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Virgin Atlantic's Craig Kreeger talks:
Virgin Atlantic on Tuesday had its first flight using a sustainable fuel. It hopes its partner LanzaTech eventually will produce enough fuel that all the carrier's outbound flights from the U.K. will run on a 50-50 mix of sustainable and traditional fuel.
LanzaTech's jet fuel is based on ethanol created from industrial waste gases, such as those made during steel production. Barbara Bramble, VP of international conservation and corporate strategies for the National Wildlife Federation, called it "the poster child for the fuel we would like to see," as opposed to certain biofuels that have lower emissions but require deforestation and other harmful environmental side effects.
Virgin Atlantic also is pushing the U.K. government to incentivize that approach, similar to what it does for biofuels, Virgin Atlantic CEO Craig Kreeger said. With such incentives, LanzaTech could establish three plants in the U.K. by 2025, which would provide sufficient fuel for all Virgin Atlantic's U.K. outbound flights.
The corporate travel sector has played a role in the development and use of LanzaTech's fuel. LanzaTech CEO Jennifer Holmgren said HSBC, which provided funding to LanzaTech, did so in part because the bank uses Virgin Atlantic for a significant portion of its travel.
Hours before the first flight that used the fuel took off from Orlando, Kreeger spoke with BTN transportation editor Michael B. Baker.
BTN: How are Virgin Atlantic's sustainability initiatives progressing?
Kreeger: If we think about sustainability in a dispassionate, objective way, the very biggest thing that we do that could affect our environmental footprint is all about emissions, and that's all about fuel efficiency of your aircraft to start with. Over the course of the period from 2007 to 2022, we will have replaced all of our four-engine, older-generation aircraft with two-engine, newer-generation aircraft, and in doing so, we'll have reduced our emissions by over 30 percent. We're most of the way through that journey, and our emissions are down 24 percent since 2007. There are lots of other things that we have done that improve things on the margins—single-engine taxiing, better flight-planning systems to optimize for fuel, more recycling of onboard materials and a number of things that reduce emissions—but the biggest thing we do is fly airplanes and the most important thing we can do is find ways to do that more efficiently. There will continue to be incremental improvements in engine and aircraft technology. The 787 is a great example, with the lower weight of the airplane. Between engines and airframes, I have no doubt we will continue to see improvement in the years to come.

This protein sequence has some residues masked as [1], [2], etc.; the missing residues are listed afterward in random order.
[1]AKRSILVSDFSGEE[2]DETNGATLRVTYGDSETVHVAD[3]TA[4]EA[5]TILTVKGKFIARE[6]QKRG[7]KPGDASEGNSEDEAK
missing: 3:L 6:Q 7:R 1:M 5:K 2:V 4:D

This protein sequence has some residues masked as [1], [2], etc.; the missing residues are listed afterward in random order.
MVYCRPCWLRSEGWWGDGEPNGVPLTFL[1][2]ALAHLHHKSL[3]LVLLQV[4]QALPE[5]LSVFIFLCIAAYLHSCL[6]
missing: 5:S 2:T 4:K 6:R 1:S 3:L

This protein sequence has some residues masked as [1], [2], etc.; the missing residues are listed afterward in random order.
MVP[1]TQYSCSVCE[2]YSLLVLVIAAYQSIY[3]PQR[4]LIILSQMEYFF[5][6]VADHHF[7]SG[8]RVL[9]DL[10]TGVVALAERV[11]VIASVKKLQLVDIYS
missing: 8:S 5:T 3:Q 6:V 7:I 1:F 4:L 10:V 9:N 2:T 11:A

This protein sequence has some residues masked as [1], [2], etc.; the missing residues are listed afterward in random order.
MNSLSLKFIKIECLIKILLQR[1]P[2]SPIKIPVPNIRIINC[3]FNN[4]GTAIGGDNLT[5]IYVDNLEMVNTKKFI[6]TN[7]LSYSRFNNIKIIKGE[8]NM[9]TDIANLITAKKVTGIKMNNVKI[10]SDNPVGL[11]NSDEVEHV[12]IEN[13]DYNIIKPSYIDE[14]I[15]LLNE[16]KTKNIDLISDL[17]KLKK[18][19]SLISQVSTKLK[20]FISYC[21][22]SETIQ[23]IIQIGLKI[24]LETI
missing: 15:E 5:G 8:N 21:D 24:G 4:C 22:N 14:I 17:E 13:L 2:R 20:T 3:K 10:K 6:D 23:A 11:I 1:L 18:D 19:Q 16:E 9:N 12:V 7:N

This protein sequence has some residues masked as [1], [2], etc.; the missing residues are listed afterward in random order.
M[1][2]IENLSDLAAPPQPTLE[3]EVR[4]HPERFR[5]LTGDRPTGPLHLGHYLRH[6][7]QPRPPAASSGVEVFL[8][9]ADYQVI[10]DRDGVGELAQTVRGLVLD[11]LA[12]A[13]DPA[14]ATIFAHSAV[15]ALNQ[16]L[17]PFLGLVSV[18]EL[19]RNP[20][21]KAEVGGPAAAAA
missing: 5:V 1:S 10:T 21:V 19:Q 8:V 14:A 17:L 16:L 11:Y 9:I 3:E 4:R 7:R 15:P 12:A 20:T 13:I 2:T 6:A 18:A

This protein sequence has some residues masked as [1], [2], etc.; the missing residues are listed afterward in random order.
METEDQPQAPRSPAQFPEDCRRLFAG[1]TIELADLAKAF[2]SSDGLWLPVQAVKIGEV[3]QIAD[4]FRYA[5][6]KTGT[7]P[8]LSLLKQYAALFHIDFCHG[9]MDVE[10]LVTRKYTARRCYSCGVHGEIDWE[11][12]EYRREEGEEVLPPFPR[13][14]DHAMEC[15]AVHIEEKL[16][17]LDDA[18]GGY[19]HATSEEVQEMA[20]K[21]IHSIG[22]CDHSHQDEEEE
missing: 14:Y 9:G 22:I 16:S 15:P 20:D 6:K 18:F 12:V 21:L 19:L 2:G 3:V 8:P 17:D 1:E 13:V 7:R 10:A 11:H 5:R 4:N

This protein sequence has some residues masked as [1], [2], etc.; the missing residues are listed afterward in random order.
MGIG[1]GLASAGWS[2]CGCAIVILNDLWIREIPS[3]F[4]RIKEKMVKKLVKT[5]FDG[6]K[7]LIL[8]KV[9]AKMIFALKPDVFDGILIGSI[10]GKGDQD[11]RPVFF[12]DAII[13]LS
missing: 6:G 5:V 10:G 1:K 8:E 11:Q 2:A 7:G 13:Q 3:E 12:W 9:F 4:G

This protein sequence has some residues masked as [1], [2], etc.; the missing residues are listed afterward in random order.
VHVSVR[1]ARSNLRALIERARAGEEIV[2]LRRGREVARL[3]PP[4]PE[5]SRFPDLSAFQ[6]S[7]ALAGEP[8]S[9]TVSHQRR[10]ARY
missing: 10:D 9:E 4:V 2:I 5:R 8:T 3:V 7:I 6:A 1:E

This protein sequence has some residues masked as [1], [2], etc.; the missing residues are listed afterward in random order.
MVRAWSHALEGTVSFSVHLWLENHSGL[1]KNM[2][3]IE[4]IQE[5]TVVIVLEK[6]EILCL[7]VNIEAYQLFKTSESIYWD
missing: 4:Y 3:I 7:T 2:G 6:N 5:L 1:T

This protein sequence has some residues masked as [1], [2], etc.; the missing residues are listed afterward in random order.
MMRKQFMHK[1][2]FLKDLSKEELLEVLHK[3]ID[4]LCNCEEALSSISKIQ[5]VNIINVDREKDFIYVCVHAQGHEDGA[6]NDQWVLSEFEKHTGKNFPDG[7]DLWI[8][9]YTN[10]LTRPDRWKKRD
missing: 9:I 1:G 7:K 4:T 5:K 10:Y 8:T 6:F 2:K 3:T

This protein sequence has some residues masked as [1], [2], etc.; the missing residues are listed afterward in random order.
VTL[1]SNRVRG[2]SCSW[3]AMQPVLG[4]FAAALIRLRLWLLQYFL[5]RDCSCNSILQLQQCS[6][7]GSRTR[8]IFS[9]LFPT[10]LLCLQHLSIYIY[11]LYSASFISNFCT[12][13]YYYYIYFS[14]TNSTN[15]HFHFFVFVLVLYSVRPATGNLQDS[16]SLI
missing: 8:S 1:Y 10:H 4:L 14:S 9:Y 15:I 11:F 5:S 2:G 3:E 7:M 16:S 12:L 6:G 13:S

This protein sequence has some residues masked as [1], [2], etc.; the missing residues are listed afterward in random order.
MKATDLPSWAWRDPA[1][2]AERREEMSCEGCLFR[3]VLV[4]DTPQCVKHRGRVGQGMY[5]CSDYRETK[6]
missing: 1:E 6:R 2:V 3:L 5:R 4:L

BTN: What role will sustainable fuel have in meeting those goals?
Kreeger: Turning our attention to finding ways to source fuel more environmentally efficiently becomes a really logical next step. We became intrigued with LanzaTech about 10 years ago, before I was a part of Virgin Atlantic. We were intrigued because fundamentally, it's the easiest thing to explain to anybody who doesn't understand airframe and aircraft technology. We're simply taking carbon that was about to be put into the atmosphere as waste [and instead putting it] through a manufacturing process and converting it to be able to power an aircraft engine. That is cool recycling. If your house is anything like mine, over the years we've gotten more and more religious about recycling the things we can recycle, and as an airline, this feels like a nice step in that ecoconsciousness that many of us had made a part of our lives.
BTN: Do you think these initiatives will ever drive travel buyer decisions as they choose which carriers to partner with?
Kreeger: There's already a little of that. Most corporate travel buyers do ask a number of questions about sustainability efforts as a part of their research into airlines they would partner with. I don't know where people get refined to the point where you start grading one approach with another approach. We're very happy to share with any corporation the activities we do both in sustainability and community. If they're interested in getting involved, that's great. We're not going to go out there and try to recruit our partners to do stuff they wouldn't otherwise do. Fortunately, every corporation now asks for a sustainability report as part of their buying process, and we have conversations with them about that. That's probably about as far as we'll go proactively. The last thing we want to do as someone who is trying to be a good partner of a corporate account is be heavy handed. We're doing these things for the right reasons, not for commercial reasons.